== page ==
sap data services data integration [shutterstock: 1483995179, oatawa]
[shutterstock: 1483995179, oatawa]
Big Data Blog

How SAP Data Services Achieved Such Stellar Performance

I'm not sure if I'm alone in this, but I'm feeling that we are going backwards in the data integration market.

Many new tools gained traction recently, but they are worse than SAP Data Services (aka BODS) in almost every aspect. Or maybe BODS was just ahead of its time? To answer that question, I would like to primarily look at three key factors:

  • Throughput. A data integration tool’s most important property is speed. It will deal with massive amounts of data and every ounce of potential optimization must be utilized. Or would you readily use a tool that takes more than 24 hours to load the daily delta?
  • Developer efficiency. Of course, everything can be programmed or scripted manually. However, this takes time, and changes are very expensive. A data integration tool should make life easier, not harder.
  • Enterprise readiness. This covers documentation of the created logic, error handling, automation, multi-user development, moving to production, things like that.

Source and target connectivity

The amount of development effort that went into Data Services was immense. Regarding performance, the first question is how a tool interacts with connected systems. For a database it might seem simple – a JDBC/ODBC driver is used to execute SQL commands. That has to be good enough, right?

When reading data, two systems are involved, and both should be utilized while reading. Hence the bare minimum is using array fetches with every supported database. But even that might not be enough. Then all data is streamed through a single connection. The result of that would be to utilize a single CPU core on a large 128 CPU server. 

Next: For large quantities, reading the data partitioned and in parallel is a must. If the table is large, it will very likely be partitioned already. If so, the DI tool should read each partition via a single connection (see e.g. Hana select with partition restriction on how to do that when reading Hana tables). Now, the entire system can be utilized until the network bandwidth will be the limiting factor.

For loading, there are the same concepts available – partitioning, array loads, multiple connections –, but databases often have a quick import method as well. This locks the entire table partition and imports data directly into the database file. Loading this way has limitations but if data must only be inserted, it is much faster compared to SQL commands. ODBC/JDBC does not provide any APIs for this as it is vendor specific. BODS is not using ODBC/JDBC, it rather implemented the low-level APIs for every single database vendor. In Oracle, this is the OCI Library and the direct path API.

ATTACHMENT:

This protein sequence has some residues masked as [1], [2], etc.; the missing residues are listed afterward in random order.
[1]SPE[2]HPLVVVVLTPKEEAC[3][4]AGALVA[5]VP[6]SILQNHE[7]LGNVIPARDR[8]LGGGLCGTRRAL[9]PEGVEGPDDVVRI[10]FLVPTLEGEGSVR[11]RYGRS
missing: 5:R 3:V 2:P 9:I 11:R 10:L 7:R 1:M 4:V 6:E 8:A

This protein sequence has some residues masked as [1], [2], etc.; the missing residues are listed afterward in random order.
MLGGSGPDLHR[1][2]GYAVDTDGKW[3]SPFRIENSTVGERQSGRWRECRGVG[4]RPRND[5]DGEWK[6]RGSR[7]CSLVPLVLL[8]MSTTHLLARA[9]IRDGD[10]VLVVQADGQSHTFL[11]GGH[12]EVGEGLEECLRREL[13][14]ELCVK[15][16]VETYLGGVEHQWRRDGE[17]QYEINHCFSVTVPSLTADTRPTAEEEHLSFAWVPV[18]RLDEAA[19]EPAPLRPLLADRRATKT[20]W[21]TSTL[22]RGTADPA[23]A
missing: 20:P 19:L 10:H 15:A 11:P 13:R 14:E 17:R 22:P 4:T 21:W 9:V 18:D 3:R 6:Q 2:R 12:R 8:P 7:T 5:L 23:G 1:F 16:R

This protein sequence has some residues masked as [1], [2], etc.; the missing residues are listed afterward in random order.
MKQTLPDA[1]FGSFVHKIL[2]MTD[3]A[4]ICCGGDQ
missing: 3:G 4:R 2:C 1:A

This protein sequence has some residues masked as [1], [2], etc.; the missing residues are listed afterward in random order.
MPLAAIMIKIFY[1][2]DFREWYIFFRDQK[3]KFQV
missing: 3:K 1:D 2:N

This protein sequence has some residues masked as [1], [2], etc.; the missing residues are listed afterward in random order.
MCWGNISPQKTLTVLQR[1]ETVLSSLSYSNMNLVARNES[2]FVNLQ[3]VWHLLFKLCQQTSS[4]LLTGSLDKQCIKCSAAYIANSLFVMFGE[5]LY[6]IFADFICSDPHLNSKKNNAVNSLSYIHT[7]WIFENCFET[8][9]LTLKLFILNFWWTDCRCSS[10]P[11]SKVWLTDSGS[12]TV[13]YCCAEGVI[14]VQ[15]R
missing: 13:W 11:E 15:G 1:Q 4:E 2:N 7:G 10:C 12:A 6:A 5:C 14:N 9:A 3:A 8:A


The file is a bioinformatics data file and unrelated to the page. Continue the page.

RFI questions: Do you support…

  • array fetches?
  • reading data partitioned in parallel automatically?
  • array insert/update/delete?
  • vendor-specific, fast import APIs like Oracle’s direct path API?
  • partitioned parallel loading (with faster import methods)?

If the answer is no to any of these questions, the performance will be significantly impacted. In other words, what takes one hour with BODS takes ten hours with the other tool.


The first tools in the DI space were file based. A batch program extracts the data from the source into a file. Then the file is read and transformed into the desired target structure, often via multiple steps, and finally loaded. Looking at the processing pattern where reading is a synonym for data extraction, it would look like: EL-ETL-ETL-…-ETL-EL.

The data is read from the source, written as a file. The file is read, transformed, and a new file is written. This happens multiple times. Finally, the last file is read and loaded.

That the performance of such an approach would be unbearable is obvious. And the solution is simple as well: No files in between, instead the data are streamed through the transformation steps. This streaming has another positive side effect: The data are read, transformed, and loaded simultaneously. The consequence is, if the read takes one hour, the transformation one hour and the loading as well, the overall execution time is closer to one hour, not three hours if one step is performed after the other.

This would be a pattern like: E-TT…TT-L, or in short: ETL.

Database vendors and trivial data integration tools called that old-school technology and coined the term ELT instead. Data is extracted from the source, loaded into a database, transformed there using SQL statements. The main argument for it is that a database is much more powerful in terms of hardware and SQL optimization, compared to any ETL tool. But looking at the read/write steps, the ELT term is misleading. It should rather be: EL-ETL

Data are read from the source, loaded into a target database table. Then read using a SQL statement that does all transformations and loads the result into the final table. The second part would be an “” statement. However, we all know the limitations of SQL. For even mid-complex transformations, multiple select statements must be executed or nested, each creating a temporary table inside the database. Leaving marketing aside, a typical transformation inside the database would almost always be: EL-ETL-ELT-…-ETL. This is more like the first version where processing steps happen one after the other and with lots of read/write operations.